Water shortage emergency is declared | News

State and local officials are extremely concerned about California’s ongoing drought conditions and said that strong measures must be taken in order to address the situation.

The Metropolitan Water District (MWD) of Southern California recently declared a water shortage emergency, saying it does not have enough water to meet normal demands for the 6 million people living in State Water Project (SWP) dependent areas in parts of Los Angeles, Ventura, and San Bernardino counties.

As a result, MWD announced an unprecedented action on April 26, saying residents will face new restrictions limiting outdoor watering to one day a week, starting June 1.

MWD General Manager Adel Hagekhalil said that if enough water isn’t conserved in the coming months, or if supply conditions worsen, all outdoor watering could be banned in these areas as early as September.

“The reality is, this drought has left us without the water supply we need to meet normal demands in these areas. To make sure we have enough water for their basic human health and safety needs, everyone in these communities must immediately and dramatically reduce their water use,” Hagekhalil said in a news release issued by MWD.

The MWD’s announcement affects the Inland Empire Utilities Agency (IEUA), which serves Fontana and several other cities.

IEUA General Manager Shivaji Deshmukh said in a statement that the agency is collaborating with its customer agencies and MWD to develop options for conservation measures to stretch SWP supplies as much as possible in addition to implementing its own.

“Although IEUA is identified as State Water Project dependent, the Agency has a diverse water supply portfolio, with

approximately 70 percent of IEUA’s water supplies stemming from local resources that we continue to contribute to and invest in to increase regional drought resiliency,” Deshmukh said.

MWD said that the six affected agencies, including IEUA, also could select an alternative path that sets volumetric limits on the amount of water used.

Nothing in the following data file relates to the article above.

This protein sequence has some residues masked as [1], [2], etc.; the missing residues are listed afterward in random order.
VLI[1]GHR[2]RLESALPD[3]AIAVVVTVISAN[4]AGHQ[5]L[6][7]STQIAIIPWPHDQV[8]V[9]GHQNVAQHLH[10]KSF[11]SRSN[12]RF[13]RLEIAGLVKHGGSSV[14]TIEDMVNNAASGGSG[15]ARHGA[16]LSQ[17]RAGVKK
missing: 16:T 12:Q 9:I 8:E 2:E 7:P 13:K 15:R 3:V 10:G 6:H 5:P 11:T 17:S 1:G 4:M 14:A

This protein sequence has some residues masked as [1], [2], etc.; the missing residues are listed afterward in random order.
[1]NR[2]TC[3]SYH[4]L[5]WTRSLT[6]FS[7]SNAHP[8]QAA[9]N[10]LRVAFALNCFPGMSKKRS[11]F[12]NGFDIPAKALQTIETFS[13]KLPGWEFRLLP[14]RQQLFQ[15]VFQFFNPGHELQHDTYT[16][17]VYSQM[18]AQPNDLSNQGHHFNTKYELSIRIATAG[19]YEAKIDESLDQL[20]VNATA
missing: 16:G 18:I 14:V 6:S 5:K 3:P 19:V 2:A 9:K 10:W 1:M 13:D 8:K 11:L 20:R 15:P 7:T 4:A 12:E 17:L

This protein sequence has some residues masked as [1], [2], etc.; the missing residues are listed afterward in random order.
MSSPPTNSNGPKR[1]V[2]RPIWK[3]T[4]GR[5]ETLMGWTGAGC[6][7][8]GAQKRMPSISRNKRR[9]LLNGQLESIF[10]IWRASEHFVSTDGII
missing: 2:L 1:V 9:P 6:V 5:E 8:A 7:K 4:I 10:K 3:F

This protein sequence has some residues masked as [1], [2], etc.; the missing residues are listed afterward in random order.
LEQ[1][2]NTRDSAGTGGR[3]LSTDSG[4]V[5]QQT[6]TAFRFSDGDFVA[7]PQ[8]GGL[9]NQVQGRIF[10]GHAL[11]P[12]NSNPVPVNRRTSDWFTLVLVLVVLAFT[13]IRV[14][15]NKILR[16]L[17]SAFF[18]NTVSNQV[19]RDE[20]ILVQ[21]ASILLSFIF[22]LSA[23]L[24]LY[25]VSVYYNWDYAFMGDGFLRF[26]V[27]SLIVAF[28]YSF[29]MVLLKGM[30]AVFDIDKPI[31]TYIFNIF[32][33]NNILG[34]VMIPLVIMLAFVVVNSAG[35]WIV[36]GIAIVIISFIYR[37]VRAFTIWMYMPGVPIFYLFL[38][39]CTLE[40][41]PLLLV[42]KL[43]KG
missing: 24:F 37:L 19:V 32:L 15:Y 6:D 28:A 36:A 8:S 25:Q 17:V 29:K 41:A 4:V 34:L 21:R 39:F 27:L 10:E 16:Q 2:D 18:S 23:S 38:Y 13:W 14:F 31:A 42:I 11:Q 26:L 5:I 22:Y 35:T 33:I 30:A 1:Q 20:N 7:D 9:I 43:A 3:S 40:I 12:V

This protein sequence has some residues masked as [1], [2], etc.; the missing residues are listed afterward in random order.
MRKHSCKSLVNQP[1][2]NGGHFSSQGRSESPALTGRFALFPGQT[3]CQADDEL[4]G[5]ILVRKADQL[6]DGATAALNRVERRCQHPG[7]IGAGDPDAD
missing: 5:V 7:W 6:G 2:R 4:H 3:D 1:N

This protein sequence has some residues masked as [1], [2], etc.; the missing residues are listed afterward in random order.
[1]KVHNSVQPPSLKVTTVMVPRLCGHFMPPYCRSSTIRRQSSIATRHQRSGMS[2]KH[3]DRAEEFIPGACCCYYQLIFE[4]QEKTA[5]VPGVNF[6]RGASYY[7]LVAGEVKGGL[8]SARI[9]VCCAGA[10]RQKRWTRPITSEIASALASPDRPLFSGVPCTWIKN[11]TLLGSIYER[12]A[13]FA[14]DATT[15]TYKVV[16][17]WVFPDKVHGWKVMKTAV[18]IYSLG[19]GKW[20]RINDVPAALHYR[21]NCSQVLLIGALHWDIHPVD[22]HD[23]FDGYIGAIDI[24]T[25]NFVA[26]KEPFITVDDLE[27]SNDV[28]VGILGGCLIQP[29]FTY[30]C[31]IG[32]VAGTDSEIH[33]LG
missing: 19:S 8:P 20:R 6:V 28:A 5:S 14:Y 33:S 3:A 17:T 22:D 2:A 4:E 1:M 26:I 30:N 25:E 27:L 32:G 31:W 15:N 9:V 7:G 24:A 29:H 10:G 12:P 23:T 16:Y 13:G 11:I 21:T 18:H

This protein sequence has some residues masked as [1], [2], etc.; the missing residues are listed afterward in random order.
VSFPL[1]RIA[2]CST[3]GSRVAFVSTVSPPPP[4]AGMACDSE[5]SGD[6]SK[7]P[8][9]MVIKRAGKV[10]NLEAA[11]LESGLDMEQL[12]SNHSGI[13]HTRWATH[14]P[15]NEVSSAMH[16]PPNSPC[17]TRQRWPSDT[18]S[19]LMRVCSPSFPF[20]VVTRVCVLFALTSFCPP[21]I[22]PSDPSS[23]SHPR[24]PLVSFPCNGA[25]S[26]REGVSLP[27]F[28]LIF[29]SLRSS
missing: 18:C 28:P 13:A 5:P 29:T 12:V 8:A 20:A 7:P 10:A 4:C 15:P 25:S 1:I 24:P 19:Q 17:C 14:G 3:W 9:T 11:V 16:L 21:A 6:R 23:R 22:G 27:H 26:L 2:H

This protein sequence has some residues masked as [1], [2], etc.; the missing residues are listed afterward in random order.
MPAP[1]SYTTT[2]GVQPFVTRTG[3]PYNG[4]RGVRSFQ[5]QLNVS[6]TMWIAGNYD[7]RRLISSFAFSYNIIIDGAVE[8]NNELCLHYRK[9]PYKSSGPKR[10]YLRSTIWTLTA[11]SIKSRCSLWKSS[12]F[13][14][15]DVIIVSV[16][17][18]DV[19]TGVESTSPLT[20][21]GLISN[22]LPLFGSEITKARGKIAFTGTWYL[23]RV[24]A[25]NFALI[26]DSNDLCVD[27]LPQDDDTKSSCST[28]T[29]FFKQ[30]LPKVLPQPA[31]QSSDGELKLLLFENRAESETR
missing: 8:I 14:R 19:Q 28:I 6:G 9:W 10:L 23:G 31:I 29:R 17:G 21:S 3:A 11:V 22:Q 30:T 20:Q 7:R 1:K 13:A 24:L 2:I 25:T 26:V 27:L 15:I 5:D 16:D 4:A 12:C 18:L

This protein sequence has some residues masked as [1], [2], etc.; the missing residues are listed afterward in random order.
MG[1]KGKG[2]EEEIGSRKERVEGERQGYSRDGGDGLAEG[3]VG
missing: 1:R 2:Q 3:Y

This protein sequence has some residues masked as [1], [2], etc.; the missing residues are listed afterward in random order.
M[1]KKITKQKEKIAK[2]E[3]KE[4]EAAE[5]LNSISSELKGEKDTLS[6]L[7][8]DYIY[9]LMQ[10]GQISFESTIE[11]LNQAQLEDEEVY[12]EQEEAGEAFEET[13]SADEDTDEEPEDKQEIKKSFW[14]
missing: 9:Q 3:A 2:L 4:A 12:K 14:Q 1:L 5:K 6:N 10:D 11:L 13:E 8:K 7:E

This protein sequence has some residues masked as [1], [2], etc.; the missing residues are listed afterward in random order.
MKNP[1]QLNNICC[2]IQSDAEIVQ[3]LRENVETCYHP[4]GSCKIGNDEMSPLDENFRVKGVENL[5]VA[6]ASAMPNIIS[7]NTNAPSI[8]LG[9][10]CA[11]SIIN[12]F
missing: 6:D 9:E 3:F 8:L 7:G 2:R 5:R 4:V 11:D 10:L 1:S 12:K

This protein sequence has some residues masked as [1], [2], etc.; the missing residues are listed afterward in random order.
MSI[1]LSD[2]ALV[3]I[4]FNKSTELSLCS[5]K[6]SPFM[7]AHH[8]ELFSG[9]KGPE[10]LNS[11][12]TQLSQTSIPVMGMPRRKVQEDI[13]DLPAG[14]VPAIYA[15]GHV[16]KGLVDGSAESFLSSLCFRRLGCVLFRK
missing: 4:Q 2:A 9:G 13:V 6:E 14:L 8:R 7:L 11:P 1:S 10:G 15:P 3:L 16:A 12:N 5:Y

Andrea Carruthers, the communications officer for IEUA, said that “we are trying to make it absolutely clear that there are two options offered by MWD. IEUA and our customer agencies are choosing the pathway/framework that allows for an allocation from MWD, not the other option of a mandated one day/week watering schedule.”

This second pathway will allow the IEUA “to comply with monthly allocation limits based on remaining MWD storage, drought actions, and Human Health and Safety water provided by the Department of Water Resources (DWR),” Deshmukh said. “This pathway will result in real water savings for the region. These efforts align with MWD’s goal for all Southern California residents and businesses to save 30 percent and stretch our resources to prevent additional restrictions or cutbacks this year.”

Additional information regarding the conservation efforts will be provided in the upcoming weeks.

“Metropolitan has never before employed this type of restriction on outdoor water use. But we are facing unprecedented reductions in our Northern California supplies, and we have to respond with unprecedented measures. We’re adapting to climate change in real time,” Hagekhalil said.

The SWP on average supplies 30 percent of the water used in Southern California. However, three consecutive years of severe dry conditions have resulted in the lowest deliveries ever from this critical supply over the past three years, MWD said.

MWD declared a drought emergency for the SWP-dependent areas last November. Since then, conditions have only deteriorated. California just endured the driest January, February and March — typically when the state receives about half of its precipitation — in recorded history.

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